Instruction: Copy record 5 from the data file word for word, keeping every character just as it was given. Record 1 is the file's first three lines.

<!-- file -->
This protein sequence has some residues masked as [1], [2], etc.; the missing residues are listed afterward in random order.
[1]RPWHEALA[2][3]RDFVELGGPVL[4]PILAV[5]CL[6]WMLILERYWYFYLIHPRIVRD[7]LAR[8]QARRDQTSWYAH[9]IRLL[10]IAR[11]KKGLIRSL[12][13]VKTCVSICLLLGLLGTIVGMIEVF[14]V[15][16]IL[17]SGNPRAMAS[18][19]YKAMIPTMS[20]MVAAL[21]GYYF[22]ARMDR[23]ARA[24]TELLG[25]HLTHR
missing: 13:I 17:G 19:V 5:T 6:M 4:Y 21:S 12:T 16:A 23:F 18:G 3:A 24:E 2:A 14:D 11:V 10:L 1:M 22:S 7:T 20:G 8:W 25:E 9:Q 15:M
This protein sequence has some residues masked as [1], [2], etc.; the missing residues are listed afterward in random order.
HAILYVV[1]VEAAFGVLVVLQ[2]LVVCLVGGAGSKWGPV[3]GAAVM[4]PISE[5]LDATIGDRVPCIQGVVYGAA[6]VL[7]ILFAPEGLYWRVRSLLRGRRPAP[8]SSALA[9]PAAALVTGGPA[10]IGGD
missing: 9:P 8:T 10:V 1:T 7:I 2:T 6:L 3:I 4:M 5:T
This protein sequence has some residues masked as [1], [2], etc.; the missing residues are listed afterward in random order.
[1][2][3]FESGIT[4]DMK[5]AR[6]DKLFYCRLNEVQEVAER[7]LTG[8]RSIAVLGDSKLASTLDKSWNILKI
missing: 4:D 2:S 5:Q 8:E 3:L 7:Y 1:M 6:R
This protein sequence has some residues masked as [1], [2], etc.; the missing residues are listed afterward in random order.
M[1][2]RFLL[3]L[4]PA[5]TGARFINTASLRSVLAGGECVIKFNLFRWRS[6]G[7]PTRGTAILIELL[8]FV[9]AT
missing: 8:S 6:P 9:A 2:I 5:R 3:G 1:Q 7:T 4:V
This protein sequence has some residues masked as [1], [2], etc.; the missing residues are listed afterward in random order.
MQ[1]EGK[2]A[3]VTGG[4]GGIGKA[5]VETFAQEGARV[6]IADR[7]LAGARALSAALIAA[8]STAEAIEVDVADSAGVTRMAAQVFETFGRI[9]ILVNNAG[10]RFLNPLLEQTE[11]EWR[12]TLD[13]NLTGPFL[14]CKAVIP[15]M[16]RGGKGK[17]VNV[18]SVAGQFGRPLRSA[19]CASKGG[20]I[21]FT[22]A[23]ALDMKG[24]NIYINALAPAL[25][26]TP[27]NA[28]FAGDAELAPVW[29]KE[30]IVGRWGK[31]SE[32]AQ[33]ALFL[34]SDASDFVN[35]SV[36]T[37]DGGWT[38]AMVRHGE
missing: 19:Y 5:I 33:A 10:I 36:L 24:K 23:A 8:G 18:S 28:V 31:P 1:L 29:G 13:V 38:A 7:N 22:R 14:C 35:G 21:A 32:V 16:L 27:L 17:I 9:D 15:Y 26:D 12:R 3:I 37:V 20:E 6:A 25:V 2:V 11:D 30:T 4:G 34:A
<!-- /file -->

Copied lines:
This protein sequence has some residues masked as [1], [2], etc.; the missing residues are listed afterward in random order.
MQ[1]EGK[2]A[3]VTGG[4]GGIGKA[5]VETFAQEGARV[6]IADR[7]LAGARALSAALIAA[8]STAEAIEVDVADSAGVTRMAAQVFETFGRI[9]ILVNNAG[10]RFLNPLLEQTE[11]EWR[12]TLD[13]NLTGPFL[14]CKAVIP[15]M[16]RGGKGK[17]VNV[18]SVAGQFGRPLRSA[19]CASKGG[20]I[21]FT[22]A[23]ALDMKG[24]NIYINALAPAL[25][26]TP[27]NA[28]FAGDAELAPVW[29]KE[30]IVGRWGK[31]SE[32]AQ[33]ALFL[34]SDASDFVN[35]SV[36]T[37]DGGWT[38]AMVRHGE
missing: 19:Y 5:I 33:A 10:I 36:L 24:K 23:A 8:G 18:S 28:V 31:P 1:L 29:G 13:V 38:A 7:N 22:R 14:C 35:G 21:A 32:V 16:L 27:L 17:I 9:D 15:Y 26:D 12:R 3:I 37:V 20:E 6:A 25:V 2:V 11:D 30:T 4:G 34:A